'Such a big issue': Fairfield detective honored for work with domestic and sexual violence

Detective Kerry Dalling, a 24-year veteran of the Fairfield Police Department, has been named The Center for Family Justice 2021 "Partner of the Year."

Detective Kerry Dalling, a 24-year veteran of the Fairfield Police Department, has been named The Center for Family Justice 2021 “Partner of the Year.”

Contributed photo

FAIRFIELD — Over the past few years, Detective Kerry Dalling, a 24-year veteran of the Fairfield Police Department, has found a passion in investigating and helping survivors of domestic and sexual violence.

Dalling’s passion recently earned her The Center for Family Justice 2021 “Partner of the Year” award. It’s an honor given to someone who supports the center’s mission of providing services to more than 4,300 victims and survivors of domestic and sexual violence and child abuse each year.

“I am grateful to have even been considered for this award,” Dalling said. “I am one small part of a team of exceptional people who are dedicated to serving families impacted by domestic violence. Being a partner of the Center for Family Justice has helped me to understand domestic violence in a much more meaningful way, as it has allowed me to gain insight into some of the more complex issues that victims and families face.”

She said her experiences with the center have made her a better police officer and helped her better serve the community.

“I am grateful to the Center for their partnership and to the leadership of the Fairfield Police Department for their support,” Dalling said.

Dalling’s road to receiving the partner of the year award began when she was 21 while in the Air Force. She was searching for the next step as her enlistment started to come to an end in 1996.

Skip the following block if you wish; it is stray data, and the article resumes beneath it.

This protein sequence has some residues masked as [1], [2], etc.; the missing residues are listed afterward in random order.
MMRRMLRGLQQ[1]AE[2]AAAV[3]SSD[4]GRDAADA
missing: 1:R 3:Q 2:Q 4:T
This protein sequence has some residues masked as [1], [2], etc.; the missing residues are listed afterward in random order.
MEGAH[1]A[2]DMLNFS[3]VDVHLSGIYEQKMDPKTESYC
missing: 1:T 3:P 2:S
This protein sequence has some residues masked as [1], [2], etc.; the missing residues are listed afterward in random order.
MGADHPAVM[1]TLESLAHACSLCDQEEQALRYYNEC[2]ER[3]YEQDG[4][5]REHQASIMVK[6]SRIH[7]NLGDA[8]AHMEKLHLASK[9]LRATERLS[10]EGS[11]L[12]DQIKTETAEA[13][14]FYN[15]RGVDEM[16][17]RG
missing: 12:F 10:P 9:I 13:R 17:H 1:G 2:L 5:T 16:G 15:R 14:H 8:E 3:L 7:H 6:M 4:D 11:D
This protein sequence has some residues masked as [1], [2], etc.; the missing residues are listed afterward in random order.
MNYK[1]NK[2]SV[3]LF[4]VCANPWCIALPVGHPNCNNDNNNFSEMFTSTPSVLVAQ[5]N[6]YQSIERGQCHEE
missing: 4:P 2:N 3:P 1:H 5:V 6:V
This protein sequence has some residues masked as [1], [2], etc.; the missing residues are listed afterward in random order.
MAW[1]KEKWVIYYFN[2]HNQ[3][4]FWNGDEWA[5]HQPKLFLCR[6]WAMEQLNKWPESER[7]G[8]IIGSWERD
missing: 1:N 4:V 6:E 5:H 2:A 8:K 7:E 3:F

She found it on a police ride along.

“Law enforcement just felt like a good fit so I went for a ride along with the police department out in Las Vegas where I was stationed and I fell in love with it in one day,” she said. “I knew that’s what I wanted to do.”

She joined the Fairfield department in 1997.

Early in Dalling’s career as a detective, she was presented an opportunity to become certified by the Officers Standards and Training Council to teach other officers about domestic and sexual violence. She currently teaches basic recruit academy, which lasts 16 hours and covers domestic violence laws, dynamics and other basic learning requirements for recruit officers. She also runs a re-certification training, which is goes over legal updates on domestic violence.

At the time, Dalling didn’t have much interest in doing it, however she decided “if the department gives you an opportunity, you take it.”

Since 2016, Dalling has worked on site at the center on a weekly basis to provide her expertise to victims who come to the center seeking help.

“Detective Dalling is such a valued partner, who approaches her investigations not only with a tremendous amount of skill, but with incredible empathy for the trauma victims who have been abused,” said Debra A Greenwood, the center’s president and CEO. “Presenting this award to Kerry is just a small token of appreciation for her dedication to this challenging law enforcement work which she carries out with so much compassion and for the support she also provides to our staff who rely on her skill and expertise to help keep our clients safe from abuse.”

Fairfield Police Chief Robert Kalamaras called Dalling’s achievement “well-deserved.”

“Detective Dalling has utilized her expertise investigating crimes of domestic violence and sexual assault to educate, advocate and implement change,” Kalamaras said. “It is an honor that The Center for Family Justice has recognized Detective Dalling for this award. Her work and continued partnership with CFJ will undoubtedly help improve the lives of many victims in our community.”

Dalling believes the biggest lesson she has learned since being involved at the center is that “it’s a team effort.” Police, advocates, attorneys, prosecutors and many others all play vital roles when dealing with domestic or sexual violence.

“It’s just such a big issue that it can’t just be solved by one,” Dalling said. “These families, it’s very complex the issues that they face and they require a lot of support in a lot of different areas.”